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Coal Mine Subsidence

Red ball iconCoal Mine Subsidence

Coal mining in Iowa dates from 1840. Most of Iowa's coal mines were underground mines, possibly as many as 6,000 in 38 counties, potentially affecting 80,000 acres. Long-lasting detrimental effects of underground mining includes subsidence, the process by which the land surface sinks from collapse of the mine roof or failure of the support pillars. Subsidence has caused damage to buildings and property in both rural and urban areas in Iowa. A 1984 national publication estimated that 3,800 urban acres in Iowa are threatened by mine subsidence; a conservative cost estimate to alleviate subsidence problems, just in these areas, was $114 million (Gray and Bruhn, 1984).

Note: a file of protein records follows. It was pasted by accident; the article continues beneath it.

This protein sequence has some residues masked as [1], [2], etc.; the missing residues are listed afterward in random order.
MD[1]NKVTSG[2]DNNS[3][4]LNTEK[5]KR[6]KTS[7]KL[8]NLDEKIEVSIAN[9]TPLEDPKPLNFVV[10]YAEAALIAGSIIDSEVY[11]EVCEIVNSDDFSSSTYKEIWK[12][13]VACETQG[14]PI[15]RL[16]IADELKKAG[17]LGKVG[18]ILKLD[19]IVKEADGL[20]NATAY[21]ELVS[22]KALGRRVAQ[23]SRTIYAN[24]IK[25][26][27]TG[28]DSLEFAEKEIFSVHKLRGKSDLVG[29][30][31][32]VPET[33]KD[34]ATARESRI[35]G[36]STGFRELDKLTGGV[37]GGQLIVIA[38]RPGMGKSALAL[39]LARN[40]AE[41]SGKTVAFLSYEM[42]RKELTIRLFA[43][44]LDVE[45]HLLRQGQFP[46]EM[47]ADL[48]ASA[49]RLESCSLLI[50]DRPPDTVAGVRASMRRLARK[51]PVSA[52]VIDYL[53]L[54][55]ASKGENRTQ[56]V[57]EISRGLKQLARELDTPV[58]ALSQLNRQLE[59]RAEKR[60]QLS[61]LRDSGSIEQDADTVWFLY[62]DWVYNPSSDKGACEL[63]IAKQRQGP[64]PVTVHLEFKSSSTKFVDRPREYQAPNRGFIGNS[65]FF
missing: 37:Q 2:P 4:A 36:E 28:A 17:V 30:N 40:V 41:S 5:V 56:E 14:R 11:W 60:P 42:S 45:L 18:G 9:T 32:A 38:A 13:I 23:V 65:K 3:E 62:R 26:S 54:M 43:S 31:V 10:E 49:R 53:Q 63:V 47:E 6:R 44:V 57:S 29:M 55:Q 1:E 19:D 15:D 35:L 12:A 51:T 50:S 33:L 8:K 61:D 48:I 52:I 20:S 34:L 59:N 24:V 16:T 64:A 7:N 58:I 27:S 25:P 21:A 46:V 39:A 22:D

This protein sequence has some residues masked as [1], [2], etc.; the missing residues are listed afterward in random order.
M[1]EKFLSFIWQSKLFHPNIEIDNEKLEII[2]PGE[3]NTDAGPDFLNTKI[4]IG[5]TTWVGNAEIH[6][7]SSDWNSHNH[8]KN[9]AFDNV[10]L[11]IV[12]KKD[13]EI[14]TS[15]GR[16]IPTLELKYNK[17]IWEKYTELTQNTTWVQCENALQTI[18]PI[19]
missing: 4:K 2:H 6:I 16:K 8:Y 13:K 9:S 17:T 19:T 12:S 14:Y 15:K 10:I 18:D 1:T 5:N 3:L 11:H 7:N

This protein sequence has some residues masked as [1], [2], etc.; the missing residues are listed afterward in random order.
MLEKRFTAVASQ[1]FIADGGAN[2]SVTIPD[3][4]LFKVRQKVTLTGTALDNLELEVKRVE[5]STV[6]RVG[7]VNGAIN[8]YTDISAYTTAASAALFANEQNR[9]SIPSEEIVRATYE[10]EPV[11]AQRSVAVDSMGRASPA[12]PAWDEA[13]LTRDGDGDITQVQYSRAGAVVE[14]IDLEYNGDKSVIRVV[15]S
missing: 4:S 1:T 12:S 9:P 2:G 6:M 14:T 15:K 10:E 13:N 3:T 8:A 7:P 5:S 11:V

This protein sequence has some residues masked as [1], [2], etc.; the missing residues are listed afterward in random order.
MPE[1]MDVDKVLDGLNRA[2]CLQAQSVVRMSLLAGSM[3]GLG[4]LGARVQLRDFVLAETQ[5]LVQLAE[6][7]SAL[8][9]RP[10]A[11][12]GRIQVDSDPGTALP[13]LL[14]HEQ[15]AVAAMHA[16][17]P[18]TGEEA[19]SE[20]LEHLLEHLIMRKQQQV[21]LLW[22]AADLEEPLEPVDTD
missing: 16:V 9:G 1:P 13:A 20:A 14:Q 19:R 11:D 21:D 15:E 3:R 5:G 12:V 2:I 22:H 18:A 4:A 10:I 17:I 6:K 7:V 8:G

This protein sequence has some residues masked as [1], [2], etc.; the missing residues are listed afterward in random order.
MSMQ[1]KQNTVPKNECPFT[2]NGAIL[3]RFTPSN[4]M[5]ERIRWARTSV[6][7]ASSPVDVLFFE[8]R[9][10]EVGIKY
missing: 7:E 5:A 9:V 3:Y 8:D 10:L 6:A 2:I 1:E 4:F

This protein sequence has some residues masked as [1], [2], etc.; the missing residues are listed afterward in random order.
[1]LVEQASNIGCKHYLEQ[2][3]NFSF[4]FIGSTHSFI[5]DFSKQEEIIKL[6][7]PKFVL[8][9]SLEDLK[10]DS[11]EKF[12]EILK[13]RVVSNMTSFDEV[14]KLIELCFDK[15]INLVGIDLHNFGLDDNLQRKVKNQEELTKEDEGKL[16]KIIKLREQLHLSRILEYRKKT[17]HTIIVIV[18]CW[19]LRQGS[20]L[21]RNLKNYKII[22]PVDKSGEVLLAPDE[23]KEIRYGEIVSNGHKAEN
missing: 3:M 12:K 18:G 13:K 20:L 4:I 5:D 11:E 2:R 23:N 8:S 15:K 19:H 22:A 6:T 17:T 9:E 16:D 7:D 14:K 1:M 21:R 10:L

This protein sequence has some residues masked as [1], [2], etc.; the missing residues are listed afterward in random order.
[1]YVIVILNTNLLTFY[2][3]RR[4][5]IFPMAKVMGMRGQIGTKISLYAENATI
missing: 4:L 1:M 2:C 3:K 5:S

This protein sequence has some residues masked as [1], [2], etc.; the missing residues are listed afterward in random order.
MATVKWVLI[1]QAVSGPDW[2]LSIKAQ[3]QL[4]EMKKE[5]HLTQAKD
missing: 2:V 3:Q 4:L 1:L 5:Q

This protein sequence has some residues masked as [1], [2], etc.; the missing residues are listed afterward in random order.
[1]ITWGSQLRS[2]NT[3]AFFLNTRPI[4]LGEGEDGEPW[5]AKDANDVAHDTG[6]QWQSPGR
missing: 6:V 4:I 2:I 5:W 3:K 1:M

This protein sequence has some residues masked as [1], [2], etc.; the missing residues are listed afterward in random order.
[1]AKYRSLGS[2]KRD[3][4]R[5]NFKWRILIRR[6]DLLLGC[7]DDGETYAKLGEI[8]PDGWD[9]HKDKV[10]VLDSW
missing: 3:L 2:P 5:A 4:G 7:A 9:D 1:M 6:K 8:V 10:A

Gray, R.E., and Bruhn, R.W., 1984, Coal mine subsidence - eastern United States in Holzer, T.L., ed., Man-induced land subsidence: Reviews in Engineering Geology, v. VI, Geological Society of America, p. 124.

Coal Mine Subsidence Publications:

Underground mines and related subsidence potential, What Cheer, Iowa: GSB Open File Report 84-3 (Abstract)

Underground coal mines of Centerville, Iowa and vicinity: GSB Open File Report 86-2 (Abstract)

Abandoned underground coal mines of Des Moines, Iowa and vicinity: GSB Technical Paper 8 (Abstract)